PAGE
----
Amid all the havoc and pain in our business, I'm going to make a bold prediction: Over the next three years, we're going to witness one of the biggest booms in media ever. It will occur not in print, of course, but in the online world. And it will largely be fueled by forced media entrepreneurs, laid off writers and editors, lower barriers to entry, and the opportunity for tens of thousands of well-trained journalists to create something of value that they can run and own.
That old line about freedom of press belonging only to those who own a press is just that--old. For years now, pretty much anyone who has access to a computer and the Internet owns a press. But there was still a missing ingredient: vast numbers of journalists with the courage and the skill to use the Net to do their own thing. That's much less true today because of the layoffs of tens of thousands of highly qualified writers and editors who have been thrown out on the street by their dying employers. Many of them will not be able to find jobs in the field; they'll have to invent their jobs and that will result in this new media boom.
This generation of skilled unemployed has a few other things going for itself.
1) First-mover advantage is no advantage at all. We've now seen a number of successful web models, from Drudge and the Huffington Post, to the rise of an ecosystem of news generators in many cities and regions around the country. Followers have significant competitive advantages over first movers because they can learn from their mistakes and they can take advantage of better and cheaper technology. Today there are many more open source (low-cost and easy-to-use) options for would-be entrepreneurs to exploit. There were dozens of search engines before Google, but it took a follower to master the search market. There also were dozens of MP3 players before the iPod. Now is the time to follow the early pioneers.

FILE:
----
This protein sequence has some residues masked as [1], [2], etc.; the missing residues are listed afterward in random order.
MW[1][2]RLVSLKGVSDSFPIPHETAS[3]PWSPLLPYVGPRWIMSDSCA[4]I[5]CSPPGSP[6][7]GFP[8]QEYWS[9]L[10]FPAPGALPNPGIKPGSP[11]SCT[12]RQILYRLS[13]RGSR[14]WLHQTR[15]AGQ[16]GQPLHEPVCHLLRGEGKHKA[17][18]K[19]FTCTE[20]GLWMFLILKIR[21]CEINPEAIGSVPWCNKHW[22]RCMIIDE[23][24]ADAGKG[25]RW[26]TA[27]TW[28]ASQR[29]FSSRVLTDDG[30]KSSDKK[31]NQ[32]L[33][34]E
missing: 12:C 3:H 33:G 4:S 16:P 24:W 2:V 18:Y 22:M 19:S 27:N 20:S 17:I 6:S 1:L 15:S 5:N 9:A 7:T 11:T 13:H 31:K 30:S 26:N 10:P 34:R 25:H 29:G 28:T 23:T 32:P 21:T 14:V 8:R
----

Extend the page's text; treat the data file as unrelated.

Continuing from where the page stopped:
2) Labor is cheap and the monopolists are dying. As the traditional winners of our business continue to die, there will be lots of opportunities for new low-cost models run by smart, highly motivated people--and there will be many vacuums to fill online. As bad as the past three years have been in our business, the next three will be positively brutal. Take a look at this chart that illustrates the staggering decline of magazine publishing income over the past decade but also gives you a glimpse of the opportunity today.
3) Despite the proliferation of blogs and websites, we're only at the very beginning of a media revolution. Many of these new ventures in the coming media boom will fail. After all, the odds are always against the entrepreneur. But many of them will succeed and change the game.
John A. Byrne is the chairman and CEO of C-Change Media Inc. Until recently, Byrne was editor-in-chief of BusinessWeek.com and executive editor of BusinessWeek. He holds the distinction of authoring a record 58 cover stories in BusinessWeek magazine and is also the author or co-author of eight business books, including two New York Times' bestsellers. Byrne had also been editor-in-chief of Fast Company magazine. He founded C-Change Media, a digital media company, to take advantage of the sea change that is roiling the traditional media business. C stands for content, curation and community, the three common attributes of each C-Change web venture.